Why is it that Andrew can give a good prepared speech, as this one was, but he comes across as an idiot on programs like “The Nation” on Saturday and as he normally does in Question Time in the House?
It would seem that his speechwriter is vastly better than he is. The speechwriter can express himself/herself in a vastly better way than Little does when he is stuck with telling us things in his own words.
Can’t we just cut out the middleman? Make the speechwriter the Party Leader and retire Andrew. We might then have intelligent contributions every time.
Well, for instance, if you got me to prepare a speech, I would deliver a very good speech, but I would come over less well if put on the spot by a blindsiding random nonsense question from media, or trying to dissect some weaselly bullshit from a minister in the house.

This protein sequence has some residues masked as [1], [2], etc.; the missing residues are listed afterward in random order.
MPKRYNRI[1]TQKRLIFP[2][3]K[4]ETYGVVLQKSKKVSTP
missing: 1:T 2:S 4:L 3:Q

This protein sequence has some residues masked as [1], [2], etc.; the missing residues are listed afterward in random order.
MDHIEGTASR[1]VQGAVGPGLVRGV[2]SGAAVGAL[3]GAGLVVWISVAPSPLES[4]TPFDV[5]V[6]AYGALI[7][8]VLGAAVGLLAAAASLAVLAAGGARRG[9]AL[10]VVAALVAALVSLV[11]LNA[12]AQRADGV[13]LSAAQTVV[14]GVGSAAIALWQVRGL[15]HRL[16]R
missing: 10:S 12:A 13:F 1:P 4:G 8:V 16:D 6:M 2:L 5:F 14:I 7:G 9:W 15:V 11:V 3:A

I think that Andrew Little is perhaps just much better at preparation and worse at making shit up on the spot.
the agenda of the interviewer perhaps? i.e to “catch him out” grab a “soundbite” not listening to Andrew’s perfectly honest and logical answers? many, many reasons…..
When john key speaks off the cuff he usually ends up with his foot in his mouth. He was not all that accomplished til he became PM and that has been with a most sympathetic media… espesh on brekkie tv to give him confidence.
So many commentors on here about how they could be a better Labour Leader, obviously because your skill in dissecting Andrew Littles ‘fails’ points to your own innate ability to lead a major political party. Awesome….get started….cant wait
Here’s the Manawatu Standard’s take. Good they focussed on the poverty angle.